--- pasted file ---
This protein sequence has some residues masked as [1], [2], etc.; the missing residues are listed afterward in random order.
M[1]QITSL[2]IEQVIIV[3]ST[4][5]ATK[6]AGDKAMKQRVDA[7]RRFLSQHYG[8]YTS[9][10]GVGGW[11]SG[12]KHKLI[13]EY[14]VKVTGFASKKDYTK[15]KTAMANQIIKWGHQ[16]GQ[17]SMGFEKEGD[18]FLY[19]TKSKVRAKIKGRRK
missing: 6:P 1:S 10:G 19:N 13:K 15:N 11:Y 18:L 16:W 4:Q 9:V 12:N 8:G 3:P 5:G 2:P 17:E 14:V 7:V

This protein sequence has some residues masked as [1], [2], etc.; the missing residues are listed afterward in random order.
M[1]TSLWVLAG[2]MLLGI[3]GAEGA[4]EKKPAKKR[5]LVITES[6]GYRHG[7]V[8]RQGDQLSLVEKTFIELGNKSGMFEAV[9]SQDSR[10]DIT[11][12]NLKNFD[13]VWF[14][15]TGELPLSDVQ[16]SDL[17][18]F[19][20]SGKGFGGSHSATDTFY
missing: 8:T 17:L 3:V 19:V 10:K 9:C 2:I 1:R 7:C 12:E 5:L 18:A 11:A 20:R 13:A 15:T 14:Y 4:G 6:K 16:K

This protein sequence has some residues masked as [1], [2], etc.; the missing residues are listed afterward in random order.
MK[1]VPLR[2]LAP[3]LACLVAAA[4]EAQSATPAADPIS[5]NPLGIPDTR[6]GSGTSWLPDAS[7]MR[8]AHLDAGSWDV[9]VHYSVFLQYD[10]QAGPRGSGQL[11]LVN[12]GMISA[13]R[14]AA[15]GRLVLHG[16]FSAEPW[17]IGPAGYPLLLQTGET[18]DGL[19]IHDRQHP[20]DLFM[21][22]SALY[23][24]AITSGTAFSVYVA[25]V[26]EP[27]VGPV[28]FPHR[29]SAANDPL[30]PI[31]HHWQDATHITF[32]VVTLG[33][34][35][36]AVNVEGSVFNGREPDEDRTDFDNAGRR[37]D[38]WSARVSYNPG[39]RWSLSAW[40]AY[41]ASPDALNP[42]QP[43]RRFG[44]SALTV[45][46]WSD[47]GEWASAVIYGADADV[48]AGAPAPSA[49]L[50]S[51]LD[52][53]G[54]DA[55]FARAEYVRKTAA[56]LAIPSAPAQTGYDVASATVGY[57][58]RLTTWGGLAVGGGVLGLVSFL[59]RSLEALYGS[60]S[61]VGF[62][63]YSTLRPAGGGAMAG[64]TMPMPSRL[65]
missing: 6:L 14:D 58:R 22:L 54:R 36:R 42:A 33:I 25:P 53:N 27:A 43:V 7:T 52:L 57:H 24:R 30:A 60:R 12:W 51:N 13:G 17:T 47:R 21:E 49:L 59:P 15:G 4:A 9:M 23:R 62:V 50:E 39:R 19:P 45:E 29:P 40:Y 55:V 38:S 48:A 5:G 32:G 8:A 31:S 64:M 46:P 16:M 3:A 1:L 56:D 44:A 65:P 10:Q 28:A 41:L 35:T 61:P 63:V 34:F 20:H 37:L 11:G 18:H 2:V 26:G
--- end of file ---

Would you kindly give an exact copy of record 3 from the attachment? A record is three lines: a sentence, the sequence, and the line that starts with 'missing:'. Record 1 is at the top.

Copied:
This protein sequence has some residues masked as [1], [2], etc.; the missing residues are listed afterward in random order.
MK[1]VPLR[2]LAP[3]LACLVAAA[4]EAQSATPAADPIS[5]NPLGIPDTR[6]GSGTSWLPDAS[7]MR[8]AHLDAGSWDV[9]VHYSVFLQYD[10]QAGPRGSGQL[11]LVN[12]GMISA[13]R[14]AA[15]GRLVLHG[16]FSAEPW[17]IGPAGYPLLLQTGET[18]DGL[19]IHDRQHP[20]DLFM[21][22]SALY[23][24]AITSGTAFSVYVA[25]V[26]EP[27]VGPV[28]FPHR[29]SAANDPL[30]PI[31]HHWQDATHITF[32]VVTLG[33][34][35][36]AVNVEGSVFNGREPDEDRTDFDNAGRR[37]D[38]WSARVSYNPG[39]RWSLSAW[40]AY[41]ASPDALNP[42]QP[43]RRFG[44]SALTV[45][46]WSD[47]GEWASAVIYGADADV[48]AGAPAPSA[49]L[50]S[51]LD[52][53]G[54]DA[55]FARAEYVRKTAA[56]LAIPSAPAQTGYDVASATVGY[57][58]RLTTWGGLAVGGGVLGLVSFL[59]RSLEALYGS[60]S[61]VGF[62][63]YSTLRPAGGGAMAG[64]TMPMPSRL[65]
missing: 6:L 14:D 58:R 22:L 54:R 36:R 42:A 33:I 25:P 53:N 27:A 43:V 7:T 52:L 57:H 24:R 30:A 60:R 12:W 51:N 13:G 17:T 47:R 21:E 49:L 59:P 15:G 4:A 9:M 23:R 62:V 50:E 39:R 19:P 45:E 29:P 40:Y 55:V 38:S 48:A 5:G 32:G 8:A 31:S 64:M 46:P 16:M 3:A 1:L 56:D 44:A 65:P 10:Q 28:A 41:L 35:T 61:P 63:V 34:F 20:H 37:L 11:G 18:H 2:V 26:G